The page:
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Yogendra Singh Yadav was a 19-year-old grenadier in 1999 when he earned the Param Vir Chakra (PVC), becoming one of only 21 recipients of India’s highest military honor since its 1950 inception. Two-thirds of those honored have received the award posthumously. The PVC is awarded for conspicuous bravery in the presence of the enemy. “[It] is awarded for the rarest of rare gallantry which is beyond the call of duty and which in normal life is considered impossible to do,” notes retired Maj. Gen. Satbir Singh, a senior fellow with the New Delhi–based Institute for Defense Studies and Analyses. Retired Maj. Gen. Ian Cardozo affirmed the PVC is only given to the “bravest of the brave.”

Yadav, who enlisted in the Indian army at age 16, received the PVC for his actions during the Kargil War, a conflict instigated in February 1999 when Pakistani soldiers crossed a 90-mile swath of the de facto border with India to seize mountaintop positions in Kashmir. The extent of their incursion came to light that May when they ambushed Indian army patrols and called in artillery fire on targets along India’s National Highway 1A.

The next month Yadav’s unit—the 18th Battalion, Grenadiers Regiment—participated in an operation to recapture Tololing, a strategic peak overlooking the town of Dras (see “Turning Point in Kargil,” by Paraag Shukla, July 2017). Days later the battalion took on a new assignment—to recapture a steep-sided 16,500-foot mountain about 8 miles west dubbed “Tiger Hill.” On the night of July 3, as the main force launched a frontal attack against the peak, a handpicked Ghatak (Hindi for “lethal”) special operations platoon, comprising 22 of the battalion’s fittest soldiers, scaled a near-vertical cliff face to assault the snowbound summit. Yadav was the lead climber.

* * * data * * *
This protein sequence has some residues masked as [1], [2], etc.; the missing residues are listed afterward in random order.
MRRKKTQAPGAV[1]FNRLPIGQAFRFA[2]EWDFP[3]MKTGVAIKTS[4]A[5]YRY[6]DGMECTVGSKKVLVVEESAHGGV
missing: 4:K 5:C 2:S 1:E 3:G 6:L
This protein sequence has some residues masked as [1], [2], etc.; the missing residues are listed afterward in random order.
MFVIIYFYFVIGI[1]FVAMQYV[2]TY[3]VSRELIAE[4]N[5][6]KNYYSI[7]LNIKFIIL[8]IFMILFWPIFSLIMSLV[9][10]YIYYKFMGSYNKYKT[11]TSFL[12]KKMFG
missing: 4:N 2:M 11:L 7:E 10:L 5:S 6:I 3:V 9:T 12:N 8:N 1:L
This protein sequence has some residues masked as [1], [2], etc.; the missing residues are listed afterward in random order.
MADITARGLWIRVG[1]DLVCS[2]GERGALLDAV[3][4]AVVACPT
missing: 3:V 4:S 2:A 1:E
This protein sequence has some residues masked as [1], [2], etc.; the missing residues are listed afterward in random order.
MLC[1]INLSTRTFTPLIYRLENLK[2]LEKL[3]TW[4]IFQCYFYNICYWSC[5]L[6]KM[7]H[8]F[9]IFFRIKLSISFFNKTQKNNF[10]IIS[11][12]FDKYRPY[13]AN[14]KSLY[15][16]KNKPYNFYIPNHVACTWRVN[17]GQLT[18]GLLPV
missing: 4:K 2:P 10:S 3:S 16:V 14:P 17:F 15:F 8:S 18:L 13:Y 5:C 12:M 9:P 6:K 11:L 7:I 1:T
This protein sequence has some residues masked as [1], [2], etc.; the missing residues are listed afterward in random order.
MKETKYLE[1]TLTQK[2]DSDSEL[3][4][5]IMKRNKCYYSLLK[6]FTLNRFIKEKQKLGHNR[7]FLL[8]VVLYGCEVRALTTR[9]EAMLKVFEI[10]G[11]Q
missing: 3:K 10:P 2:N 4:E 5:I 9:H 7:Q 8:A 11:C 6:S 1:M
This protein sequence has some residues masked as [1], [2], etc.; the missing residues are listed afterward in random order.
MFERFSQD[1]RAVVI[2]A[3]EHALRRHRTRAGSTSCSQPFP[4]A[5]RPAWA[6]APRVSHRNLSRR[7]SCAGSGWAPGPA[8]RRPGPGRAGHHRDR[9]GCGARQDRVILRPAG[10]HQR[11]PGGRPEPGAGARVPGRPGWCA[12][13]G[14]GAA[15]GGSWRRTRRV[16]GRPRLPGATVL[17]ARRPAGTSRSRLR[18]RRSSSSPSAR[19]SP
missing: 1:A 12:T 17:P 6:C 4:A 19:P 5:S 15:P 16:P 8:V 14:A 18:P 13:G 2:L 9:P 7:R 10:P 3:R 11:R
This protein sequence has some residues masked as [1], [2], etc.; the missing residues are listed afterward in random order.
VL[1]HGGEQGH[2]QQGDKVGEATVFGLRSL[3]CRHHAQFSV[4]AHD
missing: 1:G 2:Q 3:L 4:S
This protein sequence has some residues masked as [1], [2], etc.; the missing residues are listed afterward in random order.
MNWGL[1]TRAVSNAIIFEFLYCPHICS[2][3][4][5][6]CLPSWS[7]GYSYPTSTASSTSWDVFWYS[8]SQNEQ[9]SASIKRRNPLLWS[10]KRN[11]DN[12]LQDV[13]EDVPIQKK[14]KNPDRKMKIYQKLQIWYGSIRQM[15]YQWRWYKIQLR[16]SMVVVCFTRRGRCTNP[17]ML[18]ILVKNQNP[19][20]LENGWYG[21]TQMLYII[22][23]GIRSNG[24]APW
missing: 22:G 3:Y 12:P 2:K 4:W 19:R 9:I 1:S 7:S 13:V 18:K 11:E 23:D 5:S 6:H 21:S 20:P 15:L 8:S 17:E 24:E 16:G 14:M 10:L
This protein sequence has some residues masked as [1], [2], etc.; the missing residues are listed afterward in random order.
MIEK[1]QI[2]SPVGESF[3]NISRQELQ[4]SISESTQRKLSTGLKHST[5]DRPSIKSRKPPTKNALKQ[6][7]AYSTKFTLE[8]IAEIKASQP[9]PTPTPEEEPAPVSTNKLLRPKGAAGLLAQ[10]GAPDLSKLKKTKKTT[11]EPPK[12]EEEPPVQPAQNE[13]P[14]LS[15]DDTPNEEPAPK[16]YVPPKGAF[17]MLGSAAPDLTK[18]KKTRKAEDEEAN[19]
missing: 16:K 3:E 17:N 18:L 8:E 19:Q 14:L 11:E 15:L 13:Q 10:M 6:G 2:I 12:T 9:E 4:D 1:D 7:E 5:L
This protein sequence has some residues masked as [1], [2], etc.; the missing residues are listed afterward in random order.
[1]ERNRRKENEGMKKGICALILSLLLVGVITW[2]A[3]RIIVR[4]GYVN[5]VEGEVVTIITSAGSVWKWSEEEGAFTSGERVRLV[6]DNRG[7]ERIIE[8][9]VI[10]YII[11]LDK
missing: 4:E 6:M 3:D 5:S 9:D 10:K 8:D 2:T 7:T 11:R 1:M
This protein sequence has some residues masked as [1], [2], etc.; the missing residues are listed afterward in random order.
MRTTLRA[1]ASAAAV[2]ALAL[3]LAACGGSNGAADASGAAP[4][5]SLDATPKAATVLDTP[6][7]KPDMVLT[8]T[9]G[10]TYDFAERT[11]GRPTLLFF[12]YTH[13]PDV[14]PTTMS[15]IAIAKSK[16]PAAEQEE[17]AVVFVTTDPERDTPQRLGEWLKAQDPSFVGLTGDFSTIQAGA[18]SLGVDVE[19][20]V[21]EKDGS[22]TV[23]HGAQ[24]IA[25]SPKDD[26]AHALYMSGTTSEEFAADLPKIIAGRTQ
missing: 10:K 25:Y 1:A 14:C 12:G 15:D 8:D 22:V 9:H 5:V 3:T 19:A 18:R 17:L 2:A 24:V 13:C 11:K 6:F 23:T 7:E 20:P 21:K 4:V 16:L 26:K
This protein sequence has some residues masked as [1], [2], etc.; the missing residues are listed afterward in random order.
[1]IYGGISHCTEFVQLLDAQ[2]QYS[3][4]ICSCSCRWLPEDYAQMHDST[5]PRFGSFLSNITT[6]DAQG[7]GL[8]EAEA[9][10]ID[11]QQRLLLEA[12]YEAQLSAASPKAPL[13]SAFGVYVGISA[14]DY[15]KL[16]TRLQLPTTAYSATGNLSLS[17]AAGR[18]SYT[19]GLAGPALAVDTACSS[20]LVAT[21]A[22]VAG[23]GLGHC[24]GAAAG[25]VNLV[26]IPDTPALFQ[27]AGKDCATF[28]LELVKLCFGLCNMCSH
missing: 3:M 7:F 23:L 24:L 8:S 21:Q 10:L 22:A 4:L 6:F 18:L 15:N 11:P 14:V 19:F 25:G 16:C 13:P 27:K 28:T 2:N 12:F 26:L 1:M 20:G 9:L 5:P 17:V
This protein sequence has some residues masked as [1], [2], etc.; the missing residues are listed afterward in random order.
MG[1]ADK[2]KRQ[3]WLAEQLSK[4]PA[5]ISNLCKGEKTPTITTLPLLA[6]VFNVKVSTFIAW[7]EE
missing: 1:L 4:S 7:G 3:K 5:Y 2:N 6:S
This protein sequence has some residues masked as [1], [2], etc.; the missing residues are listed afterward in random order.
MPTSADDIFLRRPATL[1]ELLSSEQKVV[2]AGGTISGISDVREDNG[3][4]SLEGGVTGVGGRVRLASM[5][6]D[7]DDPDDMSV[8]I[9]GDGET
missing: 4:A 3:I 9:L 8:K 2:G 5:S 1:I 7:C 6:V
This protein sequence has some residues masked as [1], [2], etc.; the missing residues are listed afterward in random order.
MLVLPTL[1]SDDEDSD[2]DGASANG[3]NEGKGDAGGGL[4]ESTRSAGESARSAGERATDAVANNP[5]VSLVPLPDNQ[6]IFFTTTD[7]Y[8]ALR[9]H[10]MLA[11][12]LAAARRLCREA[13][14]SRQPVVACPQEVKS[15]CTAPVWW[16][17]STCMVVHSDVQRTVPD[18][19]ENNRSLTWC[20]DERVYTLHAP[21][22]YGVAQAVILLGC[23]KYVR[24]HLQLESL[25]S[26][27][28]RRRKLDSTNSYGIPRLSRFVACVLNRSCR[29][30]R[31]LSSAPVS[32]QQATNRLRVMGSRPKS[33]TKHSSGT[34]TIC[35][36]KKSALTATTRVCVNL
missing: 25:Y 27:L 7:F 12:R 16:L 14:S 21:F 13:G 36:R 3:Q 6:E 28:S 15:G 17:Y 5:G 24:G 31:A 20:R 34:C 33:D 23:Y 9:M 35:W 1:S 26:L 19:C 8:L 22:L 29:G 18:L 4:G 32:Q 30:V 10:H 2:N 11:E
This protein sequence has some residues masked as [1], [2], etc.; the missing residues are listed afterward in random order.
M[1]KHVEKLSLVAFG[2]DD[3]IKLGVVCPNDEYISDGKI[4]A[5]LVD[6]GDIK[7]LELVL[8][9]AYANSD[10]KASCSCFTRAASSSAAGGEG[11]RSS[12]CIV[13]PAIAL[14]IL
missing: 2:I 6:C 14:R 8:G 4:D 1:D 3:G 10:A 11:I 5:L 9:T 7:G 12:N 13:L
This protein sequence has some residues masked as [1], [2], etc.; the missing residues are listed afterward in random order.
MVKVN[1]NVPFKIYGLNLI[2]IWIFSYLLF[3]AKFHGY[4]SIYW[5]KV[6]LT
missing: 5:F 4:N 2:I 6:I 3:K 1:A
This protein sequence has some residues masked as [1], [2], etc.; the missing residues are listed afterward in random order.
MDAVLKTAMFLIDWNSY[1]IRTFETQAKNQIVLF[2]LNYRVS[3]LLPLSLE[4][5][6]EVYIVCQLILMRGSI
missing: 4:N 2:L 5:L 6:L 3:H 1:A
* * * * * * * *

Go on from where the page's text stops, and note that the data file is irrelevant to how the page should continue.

Soon after Yadav and six others reached the top of the cliff, Pakistani troops detected their approach and rained down small-arms fire and grenades on the men. The other 15 climbers had to stop in mid-ascent as Yadav and his section engaged the Pakistanis. After silencing two enemy positions, the seven Indians came under repeated counterattack. One by one Yadav’s comrades were killed in the close-quarters fighting. Twice wounded by grenade shrapnel and shot three times, Yadav crawled from boulder to boulder and kept firing his weapons and lobbing grenades. Perhaps believing the grenadiers had managed to send reinforcements up the cliff, the Pakistani troops fell back to the summit.

Realizing he must warn the main body of grenadiers of the precarious situation, Yadav used his belt to immobilize his broken left arm and then crawled along a natural depression in the mountain face to 18 Grenadiers’ position. There he informed superiors of enemy strength and impending counterattacks. In the hours that followed, 18 Grenadiers firmed up their position before renewing their assault and capturing Tiger Hill. They prevailed on July 4.

Hospitalized after the battle, Yadav was accidentally listed as killed in action and quite surprised to learn he’d been recommended for a posthumous award of the PVC. His wife of three months, who fortunately knew he’d survived, pointed out the error to army officials, who soon determined another man named Yogendra Singh Yadav had been among the Ghatak platoon members killed in the fighting. The clerical error corrected, Yadav later received his PVC in person from President K.R. Narayanan.

Yadav spent 16 months recovering from his severe wounds, having “performed a feat,” as one Indian historian put it, “that millions of men in arms can only dream of.” Yogendra Singh Yadav remains on active duty with the Indian army. MH